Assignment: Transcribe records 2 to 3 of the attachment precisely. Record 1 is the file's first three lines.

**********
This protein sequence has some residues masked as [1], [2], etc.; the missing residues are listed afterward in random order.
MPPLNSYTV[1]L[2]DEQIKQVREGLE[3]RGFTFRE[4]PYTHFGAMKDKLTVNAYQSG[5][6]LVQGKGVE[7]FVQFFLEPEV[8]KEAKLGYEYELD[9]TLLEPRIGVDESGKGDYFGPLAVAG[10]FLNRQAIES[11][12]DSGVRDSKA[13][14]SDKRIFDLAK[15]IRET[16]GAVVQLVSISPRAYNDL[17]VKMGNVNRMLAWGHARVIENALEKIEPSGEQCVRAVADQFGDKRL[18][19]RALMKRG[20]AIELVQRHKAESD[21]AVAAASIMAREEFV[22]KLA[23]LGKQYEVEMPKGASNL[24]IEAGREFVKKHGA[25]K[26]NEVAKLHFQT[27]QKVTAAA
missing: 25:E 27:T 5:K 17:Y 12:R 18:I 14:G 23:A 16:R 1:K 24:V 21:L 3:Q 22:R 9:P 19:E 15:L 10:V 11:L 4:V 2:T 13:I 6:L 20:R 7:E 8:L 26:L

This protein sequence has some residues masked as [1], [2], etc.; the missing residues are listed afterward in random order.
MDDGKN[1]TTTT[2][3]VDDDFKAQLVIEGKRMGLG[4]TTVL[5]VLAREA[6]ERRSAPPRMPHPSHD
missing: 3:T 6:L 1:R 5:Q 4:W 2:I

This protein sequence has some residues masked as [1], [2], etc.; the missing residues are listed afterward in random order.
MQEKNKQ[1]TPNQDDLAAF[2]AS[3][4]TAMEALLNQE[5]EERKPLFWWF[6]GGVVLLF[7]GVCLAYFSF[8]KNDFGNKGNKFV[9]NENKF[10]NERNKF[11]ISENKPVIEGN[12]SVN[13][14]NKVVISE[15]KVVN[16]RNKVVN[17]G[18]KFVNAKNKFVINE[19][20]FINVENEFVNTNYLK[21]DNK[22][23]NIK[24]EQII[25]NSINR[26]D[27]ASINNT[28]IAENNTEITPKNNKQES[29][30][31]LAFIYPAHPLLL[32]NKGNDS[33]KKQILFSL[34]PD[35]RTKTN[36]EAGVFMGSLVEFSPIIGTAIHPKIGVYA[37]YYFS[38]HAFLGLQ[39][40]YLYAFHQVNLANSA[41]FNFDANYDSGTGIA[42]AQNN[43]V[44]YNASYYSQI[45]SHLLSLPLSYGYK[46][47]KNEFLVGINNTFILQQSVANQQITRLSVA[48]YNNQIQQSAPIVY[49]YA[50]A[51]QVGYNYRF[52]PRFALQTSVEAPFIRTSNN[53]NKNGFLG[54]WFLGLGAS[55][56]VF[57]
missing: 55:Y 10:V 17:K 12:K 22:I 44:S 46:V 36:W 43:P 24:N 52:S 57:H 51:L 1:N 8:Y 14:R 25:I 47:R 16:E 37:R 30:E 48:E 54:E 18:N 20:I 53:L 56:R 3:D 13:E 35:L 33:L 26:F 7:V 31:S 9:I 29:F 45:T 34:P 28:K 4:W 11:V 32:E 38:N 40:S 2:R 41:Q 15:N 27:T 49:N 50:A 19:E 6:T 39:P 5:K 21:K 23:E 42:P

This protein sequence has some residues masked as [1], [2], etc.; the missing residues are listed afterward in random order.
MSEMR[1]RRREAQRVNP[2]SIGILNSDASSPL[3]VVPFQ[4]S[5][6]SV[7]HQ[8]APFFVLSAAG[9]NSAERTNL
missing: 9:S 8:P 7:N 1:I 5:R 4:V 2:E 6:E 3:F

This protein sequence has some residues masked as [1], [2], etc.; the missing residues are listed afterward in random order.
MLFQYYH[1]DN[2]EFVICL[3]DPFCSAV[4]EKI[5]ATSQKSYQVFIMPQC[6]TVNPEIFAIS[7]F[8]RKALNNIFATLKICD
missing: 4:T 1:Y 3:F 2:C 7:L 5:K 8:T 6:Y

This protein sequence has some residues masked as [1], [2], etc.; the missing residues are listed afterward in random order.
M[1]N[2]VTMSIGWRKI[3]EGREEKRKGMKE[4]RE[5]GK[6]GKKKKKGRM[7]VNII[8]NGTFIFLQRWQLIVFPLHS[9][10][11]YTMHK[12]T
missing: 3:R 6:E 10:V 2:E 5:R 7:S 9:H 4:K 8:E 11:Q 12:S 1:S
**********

This protein sequence has some residues masked as [1], [2], etc.; the missing residues are listed afterward in random order.
MDDGKN[1]TTTT[2][3]VDDDFKAQLVIEGKRMGLG[4]TTVL[5]VLAREA[6]ERRSAPPRMPHPSHD
missing: 3:T 6:L 1:R 5:Q 4:W 2:I

This protein sequence has some residues masked as [1], [2], etc.; the missing residues are listed afterward in random order.
MQEKNKQ[1]TPNQDDLAAF[2]AS[3][4]TAMEALLNQE[5]EERKPLFWWF[6]GGVVLLF[7]GVCLAYFSF[8]KNDFGNKGNKFV[9]NENKF[10]NERNKF[11]ISENKPVIEGN[12]SVN[13][14]NKVVISE[15]KVVN[16]RNKVVN[17]G[18]KFVNAKNKFVINE[19][20]FINVENEFVNTNYLK[21]DNK[22][23]NIK[24]EQII[25]NSINR[26]D[27]ASINNT[28]IAENNTEITPKNNKQES[29][30][31]LAFIYPAHPLLL[32]NKGNDS[33]KKQILFSL[34]PD[35]RTKTN[36]EAGVFMGSLVEFSPIIGTAIHPKIGVYA[37]YYFS[38]HAFLGLQ[39][40]YLYAFHQVNLANSA[41]FNFDANYDSGTGIA[42]AQNN[43]V[44]YNASYYSQI[45]SHLLSLPLSYGYK[46][47]KNEFLVGINNTFILQQSVANQQITRLSVA[48]YNNQIQQSAPIVY[49]YA[50]A[51]QVGYNYRF[52]PRFALQTSVEAPFIRTSNN[53]NKNGFLG[54]WFLGLGAS[55][56]VF[57]
missing: 55:Y 10:V 17:K 12:K 22:I 44:S 46:V 36:W 43:P 24:N 52:S 57:H 51:L 1:N 8:Y 14:R 25:I 47:R 16:E 37:R 30:E 48:E 54:E 18:N 20:I 53:L 56:R 3:D 13:E 35:L 33:L 26:F 7:V 31:S 9:I 29:F 45:T 34:P 28:K 4:W 11:V 32:E 38:N 40:S 2:R 41:Q 15:N 27:T 49:N 50:A 19:E 6:T 39:P 5:K 21:K 23:E 42:P